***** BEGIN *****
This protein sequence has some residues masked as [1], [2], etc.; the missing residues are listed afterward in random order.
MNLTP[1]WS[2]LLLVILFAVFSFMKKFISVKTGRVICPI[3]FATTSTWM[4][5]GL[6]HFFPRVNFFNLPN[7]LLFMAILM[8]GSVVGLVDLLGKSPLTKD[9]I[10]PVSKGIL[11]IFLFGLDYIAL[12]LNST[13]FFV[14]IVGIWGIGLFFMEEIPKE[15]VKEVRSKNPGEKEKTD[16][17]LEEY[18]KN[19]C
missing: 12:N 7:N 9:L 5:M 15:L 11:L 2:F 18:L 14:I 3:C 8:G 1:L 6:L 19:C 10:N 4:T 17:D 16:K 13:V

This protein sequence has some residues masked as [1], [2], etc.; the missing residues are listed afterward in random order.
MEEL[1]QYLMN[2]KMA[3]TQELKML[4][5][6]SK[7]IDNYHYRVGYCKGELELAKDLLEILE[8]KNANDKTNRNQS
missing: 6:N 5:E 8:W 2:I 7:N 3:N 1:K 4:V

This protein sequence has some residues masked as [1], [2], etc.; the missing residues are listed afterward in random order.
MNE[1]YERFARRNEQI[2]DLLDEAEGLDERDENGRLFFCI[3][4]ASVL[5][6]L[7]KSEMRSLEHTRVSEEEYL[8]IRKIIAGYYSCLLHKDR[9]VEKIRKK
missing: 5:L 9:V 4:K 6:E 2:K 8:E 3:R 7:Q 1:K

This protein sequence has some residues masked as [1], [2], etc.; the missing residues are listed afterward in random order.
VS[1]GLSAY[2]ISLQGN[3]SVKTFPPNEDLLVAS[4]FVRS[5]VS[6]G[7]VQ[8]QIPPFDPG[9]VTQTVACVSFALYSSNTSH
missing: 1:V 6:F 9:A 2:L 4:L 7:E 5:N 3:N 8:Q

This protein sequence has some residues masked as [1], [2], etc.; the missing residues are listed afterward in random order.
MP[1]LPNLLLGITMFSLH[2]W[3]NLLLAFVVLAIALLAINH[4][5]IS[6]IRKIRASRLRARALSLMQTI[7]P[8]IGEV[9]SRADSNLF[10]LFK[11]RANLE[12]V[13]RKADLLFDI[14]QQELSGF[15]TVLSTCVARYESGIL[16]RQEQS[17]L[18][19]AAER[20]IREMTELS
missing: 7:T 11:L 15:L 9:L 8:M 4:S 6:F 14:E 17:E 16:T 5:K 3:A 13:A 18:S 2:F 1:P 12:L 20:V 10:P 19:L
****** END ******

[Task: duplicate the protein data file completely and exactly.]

This protein sequence has some residues masked as [1], [2], etc.; the missing residues are listed afterward in random order.
MNLTP[1]WS[2]LLLVILFAVFSFMKKFISVKTGRVICPI[3]FATTSTWM[4][5]GL[6]HFFPRVNFFNLPN[7]LLFMAILM[8]GSVVGLVDLLGKSPLTKD[9]I[10]PVSKGIL[11]IFLFGLDYIAL[12]LNST[13]FFV[14]IVGIWGIGLFFMEEIPKE[15]VKEVRSKNPGEKEKTD[16][17]LEEY[18]KN[19]C
missing: 12:N 7:N 9:L 5:M 15:L 11:L 2:F 18:L 14:I 3:C 8:G 1:L 6:L 19:C 10:N 4:T 17:D 16:K 13:V

This protein sequence has some residues masked as [1], [2], etc.; the missing residues are listed afterward in random order.
MEEL[1]QYLMN[2]KMA[3]TQELKML[4][5][6]SK[7]IDNYHYRVGYCKGELELAKDLLEILE[8]KNANDKTNRNQS
missing: 6:N 5:E 8:W 2:I 7:N 3:N 1:K 4:V

This protein sequence has some residues masked as [1], [2], etc.; the missing residues are listed afterward in random order.
MNE[1]YERFARRNEQI[2]DLLDEAEGLDERDENGRLFFCI[3][4]ASVL[5][6]L[7]KSEMRSLEHTRVSEEEYL[8]IRKIIAGYYSCLLHKDR[9]VEKIRKK
missing: 5:L 9:V 4:K 6:E 2:K 8:E 3:R 7:Q 1:K

This protein sequence has some residues masked as [1], [2], etc.; the missing residues are listed afterward in random order.
VS[1]GLSAY[2]ISLQGN[3]SVKTFPPNEDLLVAS[4]FVRS[5]VS[6]G[7]VQ[8]QIPPFDPG[9]VTQTVACVSFALYSSNTSH
missing: 1:V 6:F 9:A 2:L 4:L 7:E 5:N 3:N 8:Q

This protein sequence has some residues masked as [1], [2], etc.; the missing residues are listed afterward in random order.
MP[1]LPNLLLGITMFSLH[2]W[3]NLLLAFVVLAIALLAINH[4][5]IS[6]IRKIRASRLRARALSLMQTI[7]P[8]IGEV[9]SRADSNLF[10]LFK[11]RANLE[12]V[13]RKADLLFDI[14]QQELSGF[15]TVLSTCVARYESGIL[16]RQEQS[17]L[18][19]AAER[20]IREMTELS
missing: 7:T 11:L 15:L 9:L 8:M 4:S 6:F 14:E 17:E 16:T 5:K 3:A 13:A 18:S 2:F 1:P 12:L 20:V 10:P 19:L